Redundant publication is dishonest.
The ethical code of journalism as well as literature code of honor banish heavily plagiarism as it is an important, wide-spread, well known malpractice. Journalists and writers are not alone; Scientists also put plagiarism in the top list of deadly sins. A great amount of texts has been written up today on how to handle this matter. But beside we have to keep in mind that scientists love to meticulously write a multitude of sophisticated rules (i.e.guidelines). Then they write papers on how to respect these rules (check lists of items). Then even more papers are published on who didn’t respect these rules and the various pattern of disrespect (retraction notices). Then back again to the beginning for adding some precisions or extensions to the initial rules and then the virtuous circle start again. One of those numerous written rules, which scientists affectionate, is the rule regulating the plagiarism. In scientific publication plagiarism is one of the highest sin in the scale of misconduct and dishonesty. Specific soft wares are run by editors on the pre-publication materials in order to reduce the risk of plagiarism before editing an article. Plagiarism includes a sub-category: self-plagiarism. What do scientific researchers mean when putting next one to another such apparently contradictory and opposed two terms? That’s what I will try to explicit below, if possible with simple words. Self-plagiarism occurs when a scientist publishes two or more different articles based on the same set of data (even if he added a few new units in one of the paper, the principal core of the data is the same in the two papers) and the same research question (or a very light difference between the research questions in the two papers). Why is self-plagiarism dangerous for the community (and hence considered as a sin)? There are four main reasons: First, scientific publication stem from the unpaid work of volunteers (i.e. the scientific readers of the submitted paper intended to issue an approved version) and consequently self-plagiarism lead to unnecessary overload of work for this readers; Second, meta analysis now uses sophisticated statistical tools which will be biased if two different articles based on the same set of data for the same outcome are included (thus giving twice more weight to the results than they deserve in term of evidence); Third, academic evaluation based on the number of publication will be deceived when counting two-time the same work; And four there will be automatically a moral infringement with regard to the reader because each article is assumed to be original. Another scientific misconduct very near from self-plagiarism is the salami-slice publication. A searcher is culprit of salami-slice publication when he publishes in two episodes a work that would have been published in one (analyses and results are simple enough for one single paper) without warning the reader in none of the two publications. Now you have no excuse if you are caught in self-plagiarism misconduct or if you salami-slice your papers.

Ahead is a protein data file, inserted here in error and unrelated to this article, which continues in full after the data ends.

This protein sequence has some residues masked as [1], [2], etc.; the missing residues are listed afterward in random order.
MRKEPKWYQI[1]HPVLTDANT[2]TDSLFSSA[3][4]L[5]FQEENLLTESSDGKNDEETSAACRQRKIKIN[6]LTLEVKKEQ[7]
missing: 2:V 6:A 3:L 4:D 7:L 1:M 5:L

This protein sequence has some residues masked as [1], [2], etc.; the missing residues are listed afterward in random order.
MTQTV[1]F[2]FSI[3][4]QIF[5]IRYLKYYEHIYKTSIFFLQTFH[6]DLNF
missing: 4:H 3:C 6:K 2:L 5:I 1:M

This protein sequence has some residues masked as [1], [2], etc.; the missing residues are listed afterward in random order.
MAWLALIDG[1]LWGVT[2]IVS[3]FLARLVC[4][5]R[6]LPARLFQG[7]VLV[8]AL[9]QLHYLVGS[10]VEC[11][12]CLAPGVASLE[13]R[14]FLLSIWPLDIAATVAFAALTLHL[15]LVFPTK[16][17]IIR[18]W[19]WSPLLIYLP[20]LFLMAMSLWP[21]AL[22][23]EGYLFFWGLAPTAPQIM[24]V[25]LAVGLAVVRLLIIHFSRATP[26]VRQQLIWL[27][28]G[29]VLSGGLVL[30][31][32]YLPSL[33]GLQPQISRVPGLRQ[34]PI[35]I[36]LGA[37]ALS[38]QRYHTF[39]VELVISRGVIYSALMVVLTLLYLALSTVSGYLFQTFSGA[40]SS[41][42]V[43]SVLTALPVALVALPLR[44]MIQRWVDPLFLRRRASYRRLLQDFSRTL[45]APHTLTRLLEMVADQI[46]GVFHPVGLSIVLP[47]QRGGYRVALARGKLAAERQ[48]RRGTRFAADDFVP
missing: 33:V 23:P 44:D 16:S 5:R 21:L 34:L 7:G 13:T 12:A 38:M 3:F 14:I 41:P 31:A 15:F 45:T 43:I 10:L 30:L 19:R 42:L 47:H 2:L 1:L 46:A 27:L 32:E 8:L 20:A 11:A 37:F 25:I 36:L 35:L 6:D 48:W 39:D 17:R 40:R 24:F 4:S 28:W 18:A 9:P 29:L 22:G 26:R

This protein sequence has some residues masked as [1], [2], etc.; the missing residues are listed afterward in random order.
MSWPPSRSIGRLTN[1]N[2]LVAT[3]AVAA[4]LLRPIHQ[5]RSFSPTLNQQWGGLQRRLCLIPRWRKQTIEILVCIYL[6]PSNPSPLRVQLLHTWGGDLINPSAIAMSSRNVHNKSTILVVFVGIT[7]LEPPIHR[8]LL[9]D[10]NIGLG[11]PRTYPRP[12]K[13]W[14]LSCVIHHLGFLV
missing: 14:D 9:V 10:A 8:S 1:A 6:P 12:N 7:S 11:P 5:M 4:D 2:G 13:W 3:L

Works consulted (but not plagiarized) to write this post:
Kassirer JP, Angell M. Redundant Publication: A Reminder. N Engl J Med. 1995 Aug;333(7):449-450. Available from:http://dx.doi.org/10.1056/NEJM199508173330709.
- Free Plagiarism Scan (mono-live.com)
- Can a Quiz Help Stop Plagiarism in Journalism? (plagiarismtoday.com)
- A quiz to teach journalists about plagiarism and attribution (stevebuttry.wordpress.com)
- The plague of Plagiarism: A university’s reality check (zdnet.com)
- Why Plagiarism is on the Rise (plagiarismtoday.com)
- Plagiarism (slideshare.net)